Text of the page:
Learn from the Past
Mortgage backed securities (MBS) lost just 2 basis points (BPS) from last Friday’s close which caused fixed mortgage rates to move sideways compared to the prior week.
The U.S. had a very strong week for economic data with better than expected readings across the board in Manufacturing, Services and Labor. This would normally be very negative for mortgage rates but the growing concern over the Coronavirus and the potential hit to the Chinese and global economies more than offset the positive economic data out of the U.S.
Jobs: It was Big Jobs Friday! And the numbers were hot. Tale of the Tape:
Non Farm Payrolls January 225K vs. est. of 160K
Non Farm Payrolls December revised upward from 145K to 147K
Non Farm Payrolls November revised upward from 256K to 261K
The rolling three month average is now a robust 211K!
The average hourly rate rose by 7 cents to $28.44
The Average Hourly Rate MOM increased by 0.2% vs. December’s pace of 0.1%
YOY, wages increased by 3.1% vs. December’s pace of 3.0% (upwardly revised from 2.9%).
The headline Unemployment Rate rose from 3.5% to 3.6%
The U6 Underemployment Rate is 6.9%
The Participation Rate moved higher from 63.2% in December to 63.4% in January
The Talking Fed
The Federal Reserve gave its semi-annual monetary policy report to Congress today. The Coronavirus was featured as the Fed board warning that the Coronavirus outbreak “presented a new risk” to the economic outlook for the U.S. and warned of disruptions in global markets. The Fed also pointed out that “in recent weeks, equity and bond markets gave up some of their gains as uncertainty about the economic effects of the Coronavirus weighed on investors’ sentiment.”
Services: The January ISM Non-Manufacturing Report (2/3 of our economic output) was stronger than expected with a 55.5 vs. 55.0 estimate.
Manufacturing: Unlike last week’s regional Chicago PMI which showed manufacturing contraction, the national ISM Manufacturing Index for January showed expansion and was stronger than market expectations (50.9 vs. estimates of 48.5). The lower-tier Markit Manufacturing Index also showed expansion (51.9 vs. estimates of 51.7).
What’s on the Agenda for this Week?
Experts are expecting a pattern very similar to last week with MBS retreating from the 102.23 “line in the sand” resistance level each time it was tested. Then after some “cap space” has been made, MBS would improve to fill in the at space with the net impact of very good pricing for the week but no real gains over the best pricing levels of last week.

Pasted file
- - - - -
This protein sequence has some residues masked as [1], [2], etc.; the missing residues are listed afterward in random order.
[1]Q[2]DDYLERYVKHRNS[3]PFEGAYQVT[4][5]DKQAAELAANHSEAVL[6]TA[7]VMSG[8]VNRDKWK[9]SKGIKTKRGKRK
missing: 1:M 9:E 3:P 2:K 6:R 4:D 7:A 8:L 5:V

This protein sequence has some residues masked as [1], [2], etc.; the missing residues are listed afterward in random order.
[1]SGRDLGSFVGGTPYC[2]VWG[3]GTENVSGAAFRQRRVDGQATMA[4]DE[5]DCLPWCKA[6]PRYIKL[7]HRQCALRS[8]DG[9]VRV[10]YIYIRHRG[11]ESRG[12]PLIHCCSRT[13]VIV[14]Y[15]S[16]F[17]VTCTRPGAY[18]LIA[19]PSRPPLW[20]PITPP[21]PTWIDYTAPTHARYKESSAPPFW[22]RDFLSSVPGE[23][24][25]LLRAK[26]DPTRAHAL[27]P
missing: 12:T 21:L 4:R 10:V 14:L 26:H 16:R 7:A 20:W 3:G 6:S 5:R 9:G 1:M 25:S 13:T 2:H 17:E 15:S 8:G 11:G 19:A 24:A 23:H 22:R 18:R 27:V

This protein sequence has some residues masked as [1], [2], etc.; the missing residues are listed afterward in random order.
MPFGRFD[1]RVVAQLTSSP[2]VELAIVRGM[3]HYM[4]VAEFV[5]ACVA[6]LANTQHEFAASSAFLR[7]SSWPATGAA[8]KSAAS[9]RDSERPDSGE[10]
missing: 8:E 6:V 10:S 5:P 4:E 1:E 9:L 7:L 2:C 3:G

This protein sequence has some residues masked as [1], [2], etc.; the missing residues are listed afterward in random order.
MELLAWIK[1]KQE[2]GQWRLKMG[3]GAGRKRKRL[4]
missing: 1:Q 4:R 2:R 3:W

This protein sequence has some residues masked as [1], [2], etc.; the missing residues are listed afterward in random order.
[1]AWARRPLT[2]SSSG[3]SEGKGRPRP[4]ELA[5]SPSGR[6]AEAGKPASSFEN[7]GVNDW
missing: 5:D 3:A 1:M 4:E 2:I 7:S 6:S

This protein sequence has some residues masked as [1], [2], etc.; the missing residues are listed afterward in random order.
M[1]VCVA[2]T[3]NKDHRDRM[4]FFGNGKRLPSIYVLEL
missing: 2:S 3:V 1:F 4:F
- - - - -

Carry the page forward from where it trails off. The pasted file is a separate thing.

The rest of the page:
The three areas that have the greatest ability to impact backend pricing this week are: (1) Zombie Plague, (2) The Talking Fed and (3) Domestic Flavor.
(1) Zombie Plague: This is going to continue to drive the markets as bond traders and economists alike are essentially whittling down their 1st quarter GDP estimates for China down to zero. Over 400 million people in China are in lock down mode, with parts of Beijing now joining that group. While some factories are scheduled to reopen, millions upon millions of factory workers will continue to be locked in their residences. The “official” number of deaths now tops 900 which is more than the SARS outbreak. The real number of deaths is probably closer to 10K according to non-state controlled reports. The impact of prolonged global supply chain disruption is a big concern.
(2) The Talking Fed: Fed Chair Jerome Powell will give his semi-annual monetary policy report to the House Financial Services Committee on Tuesday and then the Senate on Wednesday. His written report was already turned in on Friday. The bond market will pay close attention to his live responses to questions posed by the peanut gallery.
(3) Domestic Flavor: The biggest reports of the week will be Thursday’s Consumer Price Index and Friday’s Retail Sales although the markets will largely discount any strength and assume that headwinds from the global slowdown (Coronavirus) will cause lower readings in the near term.
The Talking Fed: S.F. Fed President Mary Daly said, “We need to embrace the mindset that inflation a bit above target is far better than inflation a bit below target in today’s economic environment.” Philly Fed President Patrick Harker said, “My own view right now is that we should hold steady for a while and watch how developments and the data unfold before taking any more action.”
On Deck for Tomorrow: Fed Chair Powell, JOLTS, 3 year note auction.
Across the Pond
China: CPI YOY 0.1% vs. estimates of 0.1%.